Gov. Ralph Northam will be greeted with protesters from the NAACP and the Republican Party of Virginia on Sunday at his second campaign event since a racist yearbook photo scandal erupted in February.
The governor has resumed many of his public appearances and has received warm welcomes from Democratic lawmakers who once called for his resignation. A spokesman for the Democratic Party of Virginia declined to say whether its rescinded its call for Northam to step down.
But he did not appear at campaign events until Wednesday, when he appeared alongside Betsy Carr (D-Richmond). Sen. Dave Marsden (D-Fairfax County) invited Northam to attend Sunday’s Campaign Kickoff BBQ, according to Northam’s communications director Ofirah Yeheskel.
Kofi Annan, president of the Fairfax County NAACP, said the spate of appearances were premature. He called Northam’s denial that he appeared in the photo “garbage” and urged governor to apologize.
“He should not be allowed to be touring around the state, doing fundraisers, or doing anything, because he has hurt a lot of people, and shown no remorse for that,” Annan said.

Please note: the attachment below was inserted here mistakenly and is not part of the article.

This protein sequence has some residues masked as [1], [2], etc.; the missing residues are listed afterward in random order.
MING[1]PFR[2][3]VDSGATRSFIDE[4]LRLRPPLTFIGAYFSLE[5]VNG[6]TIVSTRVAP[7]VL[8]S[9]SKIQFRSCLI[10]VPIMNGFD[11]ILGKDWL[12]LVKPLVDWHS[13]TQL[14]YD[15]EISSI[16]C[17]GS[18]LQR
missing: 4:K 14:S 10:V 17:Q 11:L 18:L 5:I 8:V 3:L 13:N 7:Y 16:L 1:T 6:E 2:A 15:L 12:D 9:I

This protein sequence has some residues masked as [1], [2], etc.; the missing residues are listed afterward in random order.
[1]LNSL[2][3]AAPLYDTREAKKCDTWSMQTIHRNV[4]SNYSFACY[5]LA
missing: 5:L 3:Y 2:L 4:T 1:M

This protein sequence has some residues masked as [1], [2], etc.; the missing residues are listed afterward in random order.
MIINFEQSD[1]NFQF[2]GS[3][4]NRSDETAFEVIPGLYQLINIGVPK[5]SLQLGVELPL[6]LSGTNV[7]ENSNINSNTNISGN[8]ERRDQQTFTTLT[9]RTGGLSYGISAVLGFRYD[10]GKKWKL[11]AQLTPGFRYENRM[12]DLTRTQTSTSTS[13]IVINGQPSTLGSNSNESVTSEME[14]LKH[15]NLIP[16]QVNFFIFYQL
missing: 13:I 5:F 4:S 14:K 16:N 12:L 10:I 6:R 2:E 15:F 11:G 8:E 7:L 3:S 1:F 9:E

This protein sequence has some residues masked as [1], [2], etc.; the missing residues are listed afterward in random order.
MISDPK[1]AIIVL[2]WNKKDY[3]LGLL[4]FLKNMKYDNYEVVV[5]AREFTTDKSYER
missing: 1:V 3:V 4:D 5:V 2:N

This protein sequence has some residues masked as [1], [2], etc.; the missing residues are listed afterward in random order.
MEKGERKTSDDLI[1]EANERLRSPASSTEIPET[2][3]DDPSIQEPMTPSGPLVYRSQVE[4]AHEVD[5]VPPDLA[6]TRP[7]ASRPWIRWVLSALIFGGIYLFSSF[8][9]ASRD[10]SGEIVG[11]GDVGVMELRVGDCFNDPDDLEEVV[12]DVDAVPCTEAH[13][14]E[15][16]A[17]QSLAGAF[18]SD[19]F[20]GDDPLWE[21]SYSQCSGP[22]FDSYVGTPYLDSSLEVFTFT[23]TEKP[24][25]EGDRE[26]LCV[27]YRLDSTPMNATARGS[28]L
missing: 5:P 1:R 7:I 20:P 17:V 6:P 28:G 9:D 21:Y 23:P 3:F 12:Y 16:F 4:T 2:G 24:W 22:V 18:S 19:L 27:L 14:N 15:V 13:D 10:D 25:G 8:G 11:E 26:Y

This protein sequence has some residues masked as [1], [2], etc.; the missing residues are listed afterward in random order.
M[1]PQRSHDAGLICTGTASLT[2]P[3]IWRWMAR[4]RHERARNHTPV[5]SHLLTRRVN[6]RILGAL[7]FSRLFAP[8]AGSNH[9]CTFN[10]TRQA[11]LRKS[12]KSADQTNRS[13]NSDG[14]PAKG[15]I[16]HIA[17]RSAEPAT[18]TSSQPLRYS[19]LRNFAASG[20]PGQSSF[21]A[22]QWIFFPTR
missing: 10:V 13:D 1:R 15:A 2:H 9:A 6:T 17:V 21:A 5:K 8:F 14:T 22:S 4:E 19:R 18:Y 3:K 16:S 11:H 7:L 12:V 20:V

Annan said he’d had conversations with Marsden and a member of Northam’s staff. Marsden “repeated some of the same talking points that the governor’s put out”--t hat Northam wasn’t in the photo, and was working to find out who was. Northam’s staff “offered to have a dialogue” about issues dealing with racial equity, an offer Annan said did not address his concerns with the photo.
Shortly after the scandal broke, The New York Times reported that Northam was considering hiring a private investigator to look into the photo.
Yeheskel didn't respond directly to questions on whether Northam had done so.
“I don't have an update,” she said.
The Republican Party of Virginia is organizing its own protest against Sunday’s event.
“Northam is trying to sneak back onto the scene after putting our commonwealth in a very embarrassing spotlight,” the party said.
In a statement, Marsden called demonstrations a fundamental right of democracy.
Northam’s political problems will likely hinder his ability to play roles traditionally played by governors in statewide elections, according to Univ. of Mary Washington political science professor Stephen Farnsworth.
“Normally Virginia governors will use these midterms as a vehicle to increase their leverage in the General Assembly,” Farnsworth said. “They’ll try to get money collected to help candidates, they’ll try to recruit top tier candidates and appear with them at events.”
“The past week has demonstrated the governor is being invited to some things, though not as many things as an ordinary governor,” Farnsworth said.